ACF Releases Adoption and Foster Care Data

Child Welfare Statistics Show Continued Foster Care Caseload Decline

New data on adoption and foster care continues to show a steady decline in the number of minors in state child welfare systems.  Released by the Administration for Children and Families at the U.S. Department of Health and Human Services (HHS), the statistics report 400,540 children in foster care, down from 406,412 the prior year and down nearly 25 percent from a decade ago.

The numbers, from the Adoption and Foster Care Analysis and Reporting System, describe children in foster care during the year, including those who are adopted. Data on their length of time in care, race, gender, family circumstances and other characteristics are collected from each state and released annually by the federal government.  The report covers information through Fiscal Year 2011.

Most notable is that the number of children entering foster care during the year – 252,000 – was the lowest it has been since data has been reported.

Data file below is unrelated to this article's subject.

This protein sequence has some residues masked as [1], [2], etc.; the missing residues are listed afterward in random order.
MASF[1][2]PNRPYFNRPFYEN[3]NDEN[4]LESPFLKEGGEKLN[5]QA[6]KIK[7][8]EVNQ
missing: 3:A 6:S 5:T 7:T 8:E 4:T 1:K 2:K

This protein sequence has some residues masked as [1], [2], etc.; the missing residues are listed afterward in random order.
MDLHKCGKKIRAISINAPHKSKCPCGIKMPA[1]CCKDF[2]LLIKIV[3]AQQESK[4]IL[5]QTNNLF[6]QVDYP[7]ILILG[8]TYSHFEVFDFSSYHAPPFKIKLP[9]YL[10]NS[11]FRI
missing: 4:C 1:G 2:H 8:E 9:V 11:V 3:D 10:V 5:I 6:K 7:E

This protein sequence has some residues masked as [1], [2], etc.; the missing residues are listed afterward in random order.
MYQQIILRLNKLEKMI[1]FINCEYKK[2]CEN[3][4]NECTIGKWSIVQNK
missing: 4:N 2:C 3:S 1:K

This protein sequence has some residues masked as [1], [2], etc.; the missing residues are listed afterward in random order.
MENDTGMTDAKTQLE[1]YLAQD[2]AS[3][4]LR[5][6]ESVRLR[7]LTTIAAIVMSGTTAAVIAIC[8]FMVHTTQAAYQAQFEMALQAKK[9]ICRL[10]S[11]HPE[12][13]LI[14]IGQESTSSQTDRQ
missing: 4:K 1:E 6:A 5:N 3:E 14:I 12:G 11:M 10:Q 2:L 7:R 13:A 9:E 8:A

“The encouraging news is that fewer children are in foster care settings and fewer children in foster care are waiting to be adopted,” said George H. Sheldon, acting assistant secretary at HHS’ Administration for Children and Families.  “Our challenge continues to be encouraging states to reduce existing foster care caseloads, working to promote the well-being of children who receive child welfare services and re-doubling efforts to promote the adoption of kids from the child welfare system.”

With the passage of the Adoption and Safe Families Act in 1998, child welfare systems placed a renewed emphasis on achieving positive permanency – including adoption, guardianship or reunification – for children who enter foster care.  In the last several years, more than 50,000 children each year have been adopted from foster care systems.

“While there are many factors contributing to the changes over time in child welfare, the system’s commitment to keeping children safely in their homes whenever possible and moving those in foster care quickly to permanency has clearly had a positive impact on child welfare trends since the passage of ASFA,” said Bryan Samuels, commissioner of the Administration on Children, Youth and Families at HHS’s Administration for Children and Families.

Other highlights of the new Adoption and Foster Care Analysis and Reporting System, or AFCARS, data include:

  • 252,000 children were brought into foster care in Fiscal Year 2011, the lowest number since AFCARS data have been reported. 

  • At the end of Fiscal Year 2011, 104,236 children in foster care were waiting to be adopted, down from 109,456 in Fiscal Year 2010, which is down from 133,682 in Fiscal Year 2007.

View the complete AFCARS report.

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